1. Pay off Consumer Debt
Credit cards can have interest rates well into the double digits. Paying off credit card debt is a great way to free up cash flow for the future. Credit card purchases are generally for short-term items that have no lasting value. Putting away your credit cards and learning to live within your means can go a long way towards financial independence. If you are prone to consumer debt, try consolidating your credits cards down to one and using cash for everyday purchases. (For related reading, see: 6 Major Credit Card Mistakes.)
2. Build an Emergency Reserve
Wage earners should have a minimum of 10% of their gross annual income in a long-term savings account. An additional 20% should be saved as an emergency reserve. The best place for your emergency reserve is within your 401(k) or other tax-sheltered accounts because the interest earned is tax deferred. Self-employed and retired individuals should build their cash and emergency reserves to an even greater level. As an additional test, the combined value of cash and emergency reserves should be at least 20% of your mortgage balance.
A home equity line of credit (HELOC) is a loan where a homeowner can borrow against the equity they have in their home. Unlike a conventional home equity loan where the borrower is advanced the entire lump sum up front, with a HELOC the borrower only draws on the line of credit if needed. A HELOC could be used to cover a variety of expenses including unforeseen outlays for home improvements or medical bills. Homeowners could consider getting a HELOC as a supplement to their cash/emergency reserves as an added security blanket. (For related reading, see: 3 Good Reasons to Tap a Home Equity Line of Credit.)
3. Purchase Long-Term Disability Insurance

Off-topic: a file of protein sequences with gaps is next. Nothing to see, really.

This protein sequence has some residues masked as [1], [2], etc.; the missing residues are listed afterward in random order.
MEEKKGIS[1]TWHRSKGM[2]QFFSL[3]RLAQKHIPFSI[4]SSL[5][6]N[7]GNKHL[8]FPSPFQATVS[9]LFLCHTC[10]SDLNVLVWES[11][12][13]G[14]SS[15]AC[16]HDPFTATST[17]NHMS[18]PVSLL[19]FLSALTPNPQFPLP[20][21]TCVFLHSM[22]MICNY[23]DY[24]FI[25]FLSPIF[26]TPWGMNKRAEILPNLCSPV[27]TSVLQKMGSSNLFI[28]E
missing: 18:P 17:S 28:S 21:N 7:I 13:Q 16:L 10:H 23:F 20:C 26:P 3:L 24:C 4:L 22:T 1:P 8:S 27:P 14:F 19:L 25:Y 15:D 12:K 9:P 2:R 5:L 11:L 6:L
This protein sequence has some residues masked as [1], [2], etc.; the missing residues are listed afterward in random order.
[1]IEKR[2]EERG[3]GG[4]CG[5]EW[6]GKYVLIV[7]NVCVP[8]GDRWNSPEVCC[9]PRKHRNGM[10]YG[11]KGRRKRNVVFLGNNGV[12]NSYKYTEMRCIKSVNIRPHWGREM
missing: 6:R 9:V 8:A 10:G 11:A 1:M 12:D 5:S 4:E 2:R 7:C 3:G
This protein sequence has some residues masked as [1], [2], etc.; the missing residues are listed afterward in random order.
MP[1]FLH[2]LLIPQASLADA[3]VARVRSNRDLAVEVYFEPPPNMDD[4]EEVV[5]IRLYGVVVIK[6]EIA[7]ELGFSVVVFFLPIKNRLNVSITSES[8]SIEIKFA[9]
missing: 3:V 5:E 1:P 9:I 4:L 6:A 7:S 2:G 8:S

For most workers, the ability to earn a living is their most significant financial resource. A disabling illness or injury stops income, often leads to additional medical costs and prevents savings for key goals such as education and retirement. Despite these facts, employees are more likely to have dental insurance than long-term disability insurance. The reason for this is most people associate disability with serious accidents. Since very few employees have high-risk jobs, the general inclination in the workforce is to say, “I don’t need it” when it comes to disability insurance.
In reality, this couldn’t be further from the truth as 90% of disability claims are due to illness, not injury. Even people who don’t have high-risk jobs are still at risk of disability from cancer, cardiovascular, muscular, or other illnesses. A disabling illness or injury can have a devastating effect on you and your family. You can purchase long-term disability insurance to protect you and your family’s financial security. (For related reading, see: Selecting the Right Mix of Insurance Benefits.)
4. Increase Retirement Savings
Most company retirement plans allow you to enroll in a plan where your contributions are automatically deducted from your paycheck and directly deposited into the retirement plan. The beauty of automatic deductions is that since you never see the money, it’s nearly impossible for you to spend it. The only problem with this out-of-sight, out-of-mind enrollment process is most people set up a standard contribution rate when they enroll in their plan and never think to increase it. Lots of employers now offer an automatic-increase plan where your contribution percentage will increase by 1% per year.
If your employer offers an automatic-increase plan be sure to enroll, if not then be sure to increase your contribution percentage manually each year. Consider investing in an individual retirement account (IRA) if your employer does not offer a retirement plan. (For related reading, see: How to Save More for Your Retirement.)
5. Create an Estate Plan
Approximately 55% of American adults do not have a will or other estate plan in place. The primary reason for this staggering statistic is twofold: one being that no one wants to think about their own demise, and the other more alarming reason is because many Americans are ill-informed about the benefits of an estate plan. The most common excuses I hear are: “I don’t have children so I don’t need an estate plan,” and “estate plans are only for wealthy families.”
Both of these statements couldn’t be further from the truth. Most people don’t know that one of the primary purposes of an estate plan is to give guidance while you are still living. Questions such as, whom do you want to make medical decisions on your behalf, or what are your wishes concerning life-prolonging procedures, are typically addressed in a comprehensive estate plan. Regardless of your wealth or family situation, an estate plan is beneficial for everyone involved. (For related reading, see: Getting Started on Your Estate Plan.)